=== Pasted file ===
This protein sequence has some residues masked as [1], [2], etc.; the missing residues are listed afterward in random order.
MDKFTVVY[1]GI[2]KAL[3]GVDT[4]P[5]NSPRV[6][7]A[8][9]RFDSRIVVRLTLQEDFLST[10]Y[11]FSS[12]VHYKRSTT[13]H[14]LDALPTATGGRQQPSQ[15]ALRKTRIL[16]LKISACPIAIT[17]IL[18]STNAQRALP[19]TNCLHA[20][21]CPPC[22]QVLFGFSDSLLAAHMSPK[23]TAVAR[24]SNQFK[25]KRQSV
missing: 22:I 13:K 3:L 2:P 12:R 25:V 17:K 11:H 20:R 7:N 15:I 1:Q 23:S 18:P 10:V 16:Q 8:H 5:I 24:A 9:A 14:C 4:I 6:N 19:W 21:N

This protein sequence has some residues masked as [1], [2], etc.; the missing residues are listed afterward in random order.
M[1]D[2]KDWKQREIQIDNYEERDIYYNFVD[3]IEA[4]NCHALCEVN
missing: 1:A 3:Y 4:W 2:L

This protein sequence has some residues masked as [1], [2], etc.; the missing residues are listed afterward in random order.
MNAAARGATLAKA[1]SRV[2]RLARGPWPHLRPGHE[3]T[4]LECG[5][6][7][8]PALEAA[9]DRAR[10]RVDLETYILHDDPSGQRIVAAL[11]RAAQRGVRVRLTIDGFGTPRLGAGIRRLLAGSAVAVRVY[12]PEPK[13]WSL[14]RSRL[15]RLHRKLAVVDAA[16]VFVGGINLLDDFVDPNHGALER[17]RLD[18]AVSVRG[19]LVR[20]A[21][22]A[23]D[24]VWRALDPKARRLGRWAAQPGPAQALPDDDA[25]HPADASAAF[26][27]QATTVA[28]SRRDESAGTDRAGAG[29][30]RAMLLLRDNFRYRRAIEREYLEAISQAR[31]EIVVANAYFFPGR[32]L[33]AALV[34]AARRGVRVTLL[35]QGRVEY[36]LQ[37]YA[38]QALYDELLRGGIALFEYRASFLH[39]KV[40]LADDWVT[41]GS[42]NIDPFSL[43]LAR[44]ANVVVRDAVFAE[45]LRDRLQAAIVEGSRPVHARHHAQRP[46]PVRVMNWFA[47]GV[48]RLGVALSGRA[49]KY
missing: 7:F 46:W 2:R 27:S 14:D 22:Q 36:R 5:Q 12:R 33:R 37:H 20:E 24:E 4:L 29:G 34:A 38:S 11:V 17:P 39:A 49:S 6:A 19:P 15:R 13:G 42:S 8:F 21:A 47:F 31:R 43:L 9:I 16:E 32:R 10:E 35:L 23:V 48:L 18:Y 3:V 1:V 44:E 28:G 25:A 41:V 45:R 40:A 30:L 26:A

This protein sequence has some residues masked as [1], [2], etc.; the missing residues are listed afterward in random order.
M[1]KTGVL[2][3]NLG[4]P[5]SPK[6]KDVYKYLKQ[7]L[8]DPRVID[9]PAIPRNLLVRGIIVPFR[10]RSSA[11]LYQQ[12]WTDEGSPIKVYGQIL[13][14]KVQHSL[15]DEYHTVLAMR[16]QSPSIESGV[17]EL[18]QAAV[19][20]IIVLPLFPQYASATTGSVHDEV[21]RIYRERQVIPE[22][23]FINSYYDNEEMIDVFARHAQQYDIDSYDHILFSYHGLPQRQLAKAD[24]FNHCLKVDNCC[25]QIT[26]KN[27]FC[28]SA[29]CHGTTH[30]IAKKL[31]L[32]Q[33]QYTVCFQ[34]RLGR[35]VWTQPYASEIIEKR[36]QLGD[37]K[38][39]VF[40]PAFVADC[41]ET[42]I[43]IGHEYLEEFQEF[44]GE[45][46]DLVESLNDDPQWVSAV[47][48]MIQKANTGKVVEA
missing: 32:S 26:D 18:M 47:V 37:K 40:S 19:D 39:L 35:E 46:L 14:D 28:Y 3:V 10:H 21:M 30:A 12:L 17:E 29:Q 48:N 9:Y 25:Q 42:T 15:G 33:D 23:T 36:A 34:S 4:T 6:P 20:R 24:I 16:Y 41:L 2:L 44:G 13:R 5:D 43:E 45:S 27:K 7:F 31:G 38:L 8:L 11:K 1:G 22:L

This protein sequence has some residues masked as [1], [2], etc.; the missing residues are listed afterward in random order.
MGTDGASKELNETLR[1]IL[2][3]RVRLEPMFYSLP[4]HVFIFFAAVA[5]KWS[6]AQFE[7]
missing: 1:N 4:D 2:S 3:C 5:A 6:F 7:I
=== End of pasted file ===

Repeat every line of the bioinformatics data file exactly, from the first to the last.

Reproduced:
This protein sequence has some residues masked as [1], [2], etc.; the missing residues are listed afterward in random order.
MDKFTVVY[1]GI[2]KAL[3]GVDT[4]P[5]NSPRV[6][7]A[8][9]RFDSRIVVRLTLQEDFLST[10]Y[11]FSS[12]VHYKRSTT[13]H[14]LDALPTATGGRQQPSQ[15]ALRKTRIL[16]LKISACPIAIT[17]IL[18]STNAQRALP[19]TNCLHA[20][21]CPPC[22]QVLFGFSDSLLAAHMSPK[23]TAVAR[24]SNQFK[25]KRQSV
missing: 22:I 13:K 3:L 2:P 12:R 25:V 17:K 11:H 20:R 7:N 15:I 1:Q 23:S 18:P 10:V 16:Q 8:H 5:I 24:A 9:A 14:C 4:I 6:N 19:W 21:N

This protein sequence has some residues masked as [1], [2], etc.; the missing residues are listed afterward in random order.
M[1]D[2]KDWKQREIQIDNYEERDIYYNFVD[3]IEA[4]NCHALCEVN
missing: 1:A 3:Y 4:W 2:L

This protein sequence has some residues masked as [1], [2], etc.; the missing residues are listed afterward in random order.
MNAAARGATLAKA[1]SRV[2]RLARGPWPHLRPGHE[3]T[4]LECG[5][6][7][8]PALEAA[9]DRAR[10]RVDLETYILHDDPSGQRIVAAL[11]RAAQRGVRVRLTIDGFGTPRLGAGIRRLLAGSAVAVRVY[12]PEPK[13]WSL[14]RSRL[15]RLHRKLAVVDAA[16]VFVGGINLLDDFVDPNHGALER[17]RLD[18]AVSVRG[19]LVR[20]A[21][22]A[23]D[24]VWRALDPKARRLGRWAAQPGPAQALPDDDA[25]HPADASAAF[26][27]QATTVA[28]SRRDESAGTDRAGAG[29][30]RAMLLLRDNFRYRRAIEREYLEAISQAR[31]EIVVANAYFFPGR[32]L[33]AALV[34]AARRGVRVTLL[35]QGRVEY[36]LQ[37]YA[38]QALYDELLRGGIALFEYRASFLH[39]KV[40]LADDWVT[41]GS[42]NIDPFSL[43]LAR[44]ANVVVRDAVFAE[45]LRDRLQAAIVEGSRPVHARHHAQRP[46]PVRVMNWFA[47]GV[48]RLGVALSGRA[49]KY
missing: 7:F 46:W 2:R 27:S 14:D 22:Q 36:R 5:Q 12:R 33:R 37:H 20:E 24:E 4:L 29:G 34:A 38:S 11:V 17:P 39:A 49:S 6:A 19:P 15:R 13:G 42:S 8:F 21:A 47:F 31:R 43:L 9:I 16:E 32:R 10:E 35:L 23:V 48:L 18:Y 3:V 1:V 44:E 28:G 25:A 41:V 45:R 40:A 30:L 26:A

This protein sequence has some residues masked as [1], [2], etc.; the missing residues are listed afterward in random order.
M[1]KTGVL[2][3]NLG[4]P[5]SPK[6]KDVYKYLKQ[7]L[8]DPRVID[9]PAIPRNLLVRGIIVPFR[10]RSSA[11]LYQQ[12]WTDEGSPIKVYGQIL[13][14]KVQHSL[15]DEYHTVLAMR[16]QSPSIESGV[17]EL[18]QAAV[19][20]IIVLPLFPQYASATTGSVHDEV[21]RIYRERQVIPE[22][23]FINSYYDNEEMIDVFARHAQQYDIDSYDHILFSYHGLPQRQLAKAD[24]FNHCLKVDNCC[25]QIT[26]KN[27]FC[28]SA[29]CHGTTH[30]IAKKL[31]L[32]Q[33]QYTVCFQ[34]RLGR[35]VWTQPYASEIIEKR[36]QLGD[37]K[38][39]VF[40]PAFVADC[41]ET[42]I[43]IGHEYLEEFQEF[44]GE[45][46]DLVESLNDDPQWVSAV[47][48]MIQKANTGKVVEA
missing: 32:S 26:D 18:M 47:V 37:K 40:S 19:D 39:L 35:E 46:L 14:D 28:Y 3:V 10:H 21:M 30:A 12:L 17:E 29:Q 48:N 9:Y 25:Q 42:T 15:G 33:D 23:T 36:A 34:S 4:T 6:P 20:R 24:I 16:Y 41:L 2:L 44:G 13:R 5:D 43:E 45:S 27:K 7:F 31:G 38:L 8:L 11:K 1:G 22:L

This protein sequence has some residues masked as [1], [2], etc.; the missing residues are listed afterward in random order.
MGTDGASKELNETLR[1]IL[2][3]RVRLEPMFYSLP[4]HVFIFFAAVA[5]KWS[6]AQFE[7]
missing: 1:N 4:D 2:S 3:C 5:A 6:F 7:I